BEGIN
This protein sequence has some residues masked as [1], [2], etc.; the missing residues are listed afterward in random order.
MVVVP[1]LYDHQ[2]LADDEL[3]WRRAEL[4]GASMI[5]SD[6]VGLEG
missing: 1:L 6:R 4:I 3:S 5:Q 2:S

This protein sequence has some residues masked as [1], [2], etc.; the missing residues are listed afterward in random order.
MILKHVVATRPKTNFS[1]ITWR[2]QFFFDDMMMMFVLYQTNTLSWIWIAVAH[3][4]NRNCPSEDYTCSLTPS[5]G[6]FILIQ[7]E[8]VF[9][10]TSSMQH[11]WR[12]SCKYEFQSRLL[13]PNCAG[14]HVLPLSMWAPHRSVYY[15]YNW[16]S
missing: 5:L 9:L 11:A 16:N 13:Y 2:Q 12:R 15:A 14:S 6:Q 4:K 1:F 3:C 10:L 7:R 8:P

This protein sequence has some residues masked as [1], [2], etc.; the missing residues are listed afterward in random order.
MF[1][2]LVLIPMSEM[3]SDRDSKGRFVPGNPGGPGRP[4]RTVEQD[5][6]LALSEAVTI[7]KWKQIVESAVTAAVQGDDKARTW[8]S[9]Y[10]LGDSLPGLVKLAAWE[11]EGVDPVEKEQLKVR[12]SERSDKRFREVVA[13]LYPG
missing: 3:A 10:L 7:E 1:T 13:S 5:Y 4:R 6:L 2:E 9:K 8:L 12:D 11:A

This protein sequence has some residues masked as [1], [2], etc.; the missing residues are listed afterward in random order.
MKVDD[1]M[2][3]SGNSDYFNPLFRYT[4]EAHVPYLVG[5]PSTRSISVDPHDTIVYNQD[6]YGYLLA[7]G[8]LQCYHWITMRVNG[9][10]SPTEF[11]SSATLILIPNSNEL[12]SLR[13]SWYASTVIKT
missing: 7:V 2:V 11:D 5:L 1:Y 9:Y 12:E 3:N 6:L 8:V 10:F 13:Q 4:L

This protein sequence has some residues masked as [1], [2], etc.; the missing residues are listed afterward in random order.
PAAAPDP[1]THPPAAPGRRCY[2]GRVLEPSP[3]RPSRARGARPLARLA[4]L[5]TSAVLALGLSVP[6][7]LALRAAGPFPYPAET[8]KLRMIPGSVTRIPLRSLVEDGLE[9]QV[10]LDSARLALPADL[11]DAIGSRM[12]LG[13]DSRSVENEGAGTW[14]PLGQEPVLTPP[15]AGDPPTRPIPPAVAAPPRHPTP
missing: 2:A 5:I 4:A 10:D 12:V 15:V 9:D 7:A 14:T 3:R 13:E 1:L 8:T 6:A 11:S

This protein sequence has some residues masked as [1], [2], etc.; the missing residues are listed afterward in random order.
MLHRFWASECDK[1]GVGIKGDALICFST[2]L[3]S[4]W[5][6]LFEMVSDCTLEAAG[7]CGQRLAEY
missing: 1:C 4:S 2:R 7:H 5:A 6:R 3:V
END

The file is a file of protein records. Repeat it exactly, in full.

This protein sequence has some residues masked as [1], [2], etc.; the missing residues are listed afterward in random order.
MVVVP[1]LYDHQ[2]LADDEL[3]WRRAEL[4]GASMI[5]SD[6]VGLEG
missing: 1:L 6:R 4:I 3:S 5:Q 2:S

This protein sequence has some residues masked as [1], [2], etc.; the missing residues are listed afterward in random order.
MILKHVVATRPKTNFS[1]ITWR[2]QFFFDDMMMMFVLYQTNTLSWIWIAVAH[3][4]NRNCPSEDYTCSLTPS[5]G[6]FILIQ[7]E[8]VF[9][10]TSSMQH[11]WR[12]SCKYEFQSRLL[13]PNCAG[14]HVLPLSMWAPHRSVYY[15]YNW[16]S
missing: 5:L 9:L 11:A 16:N 13:Y 2:Q 12:R 15:A 14:S 6:Q 4:K 1:F 3:C 10:L 7:R 8:P

This protein sequence has some residues masked as [1], [2], etc.; the missing residues are listed afterward in random order.
MF[1][2]LVLIPMSEM[3]SDRDSKGRFVPGNPGGPGRP[4]RTVEQD[5][6]LALSEAVTI[7]KWKQIVESAVTAAVQGDDKARTW[8]S[9]Y[10]LGDSLPGLVKLAAWE[11]EGVDPVEKEQLKVR[12]SERSDKRFREVVA[13]LYPG
missing: 3:A 10:L 7:E 1:T 13:S 5:Y 4:R 6:L 2:E 9:K 8:L 12:D 11:A

This protein sequence has some residues masked as [1], [2], etc.; the missing residues are listed afterward in random order.
MKVDD[1]M[2][3]SGNSDYFNPLFRYT[4]EAHVPYLVG[5]PSTRSISVDPHDTIVYNQD[6]YGYLLA[7]G[8]LQCYHWITMRVNG[9][10]SPTEF[11]SSATLILIPNSNEL[12]SLR[13]SWYASTVIKT
missing: 7:V 2:V 11:D 5:L 1:Y 9:Y 12:E 3:N 6:L 8:V 10:F 13:Q 4:L

This protein sequence has some residues masked as [1], [2], etc.; the missing residues are listed afterward in random order.
PAAAPDP[1]THPPAAPGRRCY[2]GRVLEPSP[3]RPSRARGARPLARLA[4]L[5]TSAVLALGLSVP[6][7]LALRAAGPFPYPAET[8]KLRMIPGSVTRIPLRSLVEDGLE[9]QV[10]LDSARLALPADL[11]DAIGSRM[12]LG[13]DSRSVENEGAGTW[14]PLGQEPVLTPP[15]AGDPPTRPIPPAVAAPPRHPTP
missing: 2:A 5:I 4:A 10:D 12:V 15:V 9:D 7:A 14:T 3:R 13:E 1:L 8:T 6:A 11:S

This protein sequence has some residues masked as [1], [2], etc.; the missing residues are listed afterward in random order.
MLHRFWASECDK[1]GVGIKGDALICFST[2]L[3]S[4]W[5][6]LFEMVSDCTLEAAG[7]CGQRLAEY
missing: 1:C 4:S 2:R 7:H 5:A 6:R 3:V